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Are you embarrassed to talk about sex?

Sexual problems are common among men and women. Erectile dysfunction (ED) with men – the inability to get an erection or to sustain an erection for satisfying sex – happens regularly.

In a study with men between the ages of 35 to 75 years, that regularly visit clinics in the Western Cape, found that 7 out of 10 already experienced erectile dysfunction to a certain degree! It can however be a huge over estimation of men who need treatment; it does however indicate that most men will in some part of their lives experience some degree of erectile dysfunction.

ED that needs treatment is more common in older men. There are studies that indicate that 1 out of every 20 men over the age of 40, and 1 out of every 7 over the age of 70 won’t be able to get an erection at all, or won’t be able to maintain it.

There are several reasons for ED, and even though it’s a physical problem with most men, it can with some be anxiety for sexual success, depression, a low self esteem and other psychological conditions, also the inability to satisfy himself or his partner. It’s common that the partner also feels responsible for the ED and struggles with the following questions: Am I no longer attractive to him? Is it my fault that he does not want to have sex with me anymore?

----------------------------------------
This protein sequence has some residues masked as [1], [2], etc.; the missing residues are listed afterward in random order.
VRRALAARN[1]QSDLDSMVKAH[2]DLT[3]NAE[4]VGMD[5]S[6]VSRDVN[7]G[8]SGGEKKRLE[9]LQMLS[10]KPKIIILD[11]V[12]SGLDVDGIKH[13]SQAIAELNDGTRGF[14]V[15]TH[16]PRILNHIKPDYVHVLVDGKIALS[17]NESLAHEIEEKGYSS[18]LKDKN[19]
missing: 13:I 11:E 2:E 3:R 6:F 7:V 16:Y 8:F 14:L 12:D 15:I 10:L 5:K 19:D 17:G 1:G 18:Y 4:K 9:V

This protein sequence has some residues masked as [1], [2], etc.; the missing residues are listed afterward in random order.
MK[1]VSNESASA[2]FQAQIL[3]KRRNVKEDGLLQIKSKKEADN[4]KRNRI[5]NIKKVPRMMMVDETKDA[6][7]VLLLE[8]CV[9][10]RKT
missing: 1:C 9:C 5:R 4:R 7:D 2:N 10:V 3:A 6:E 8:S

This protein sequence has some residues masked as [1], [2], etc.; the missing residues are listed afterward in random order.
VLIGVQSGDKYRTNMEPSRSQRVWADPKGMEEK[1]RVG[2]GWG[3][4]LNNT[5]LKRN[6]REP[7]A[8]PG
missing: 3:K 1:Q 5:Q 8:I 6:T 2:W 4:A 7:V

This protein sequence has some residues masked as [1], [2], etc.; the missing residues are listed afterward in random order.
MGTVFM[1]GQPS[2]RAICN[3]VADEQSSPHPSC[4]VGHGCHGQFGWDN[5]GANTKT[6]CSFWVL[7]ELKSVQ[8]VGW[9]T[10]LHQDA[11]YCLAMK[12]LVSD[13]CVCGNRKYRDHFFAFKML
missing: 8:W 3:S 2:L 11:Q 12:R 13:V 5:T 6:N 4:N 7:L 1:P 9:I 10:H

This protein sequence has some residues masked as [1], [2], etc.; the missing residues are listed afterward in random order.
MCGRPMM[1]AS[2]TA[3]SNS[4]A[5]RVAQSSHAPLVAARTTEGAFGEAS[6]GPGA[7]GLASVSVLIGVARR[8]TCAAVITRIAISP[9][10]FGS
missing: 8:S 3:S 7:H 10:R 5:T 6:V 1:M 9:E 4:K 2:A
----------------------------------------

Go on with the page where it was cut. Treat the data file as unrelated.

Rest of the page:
The frustration and lack of communication between the two parties can have a negative effect on the relationship.

Communication’s the key to solving the problems in all aspects of life and relationships. When you talk to your partner about your feelings and your problems with sex, it helps him/her to understand how you feel, what you are experiencing, and it opens the door for you to get help together.

You can also feel anxious to talk to your doctor about this, but it’s not necessary to feel like this. Remember sexual problems are very common – you’ll not be the first or last person to talk to your doctor about the topic. Because your doctor is trained and professional, he/she will be comfortable to talk to you about this, take the lead in the discussion, and make a diagnosis and to suggest treatment.

Many of us feel uncomfortable to talk about these personal details. Your relationship’s more important to you and your partner cares for you. Open communication means that you don’t have to live with the discomfort and anxiety that goes hand in hand with sexual problems and that erectile dysfunction’s not a forbidden topic.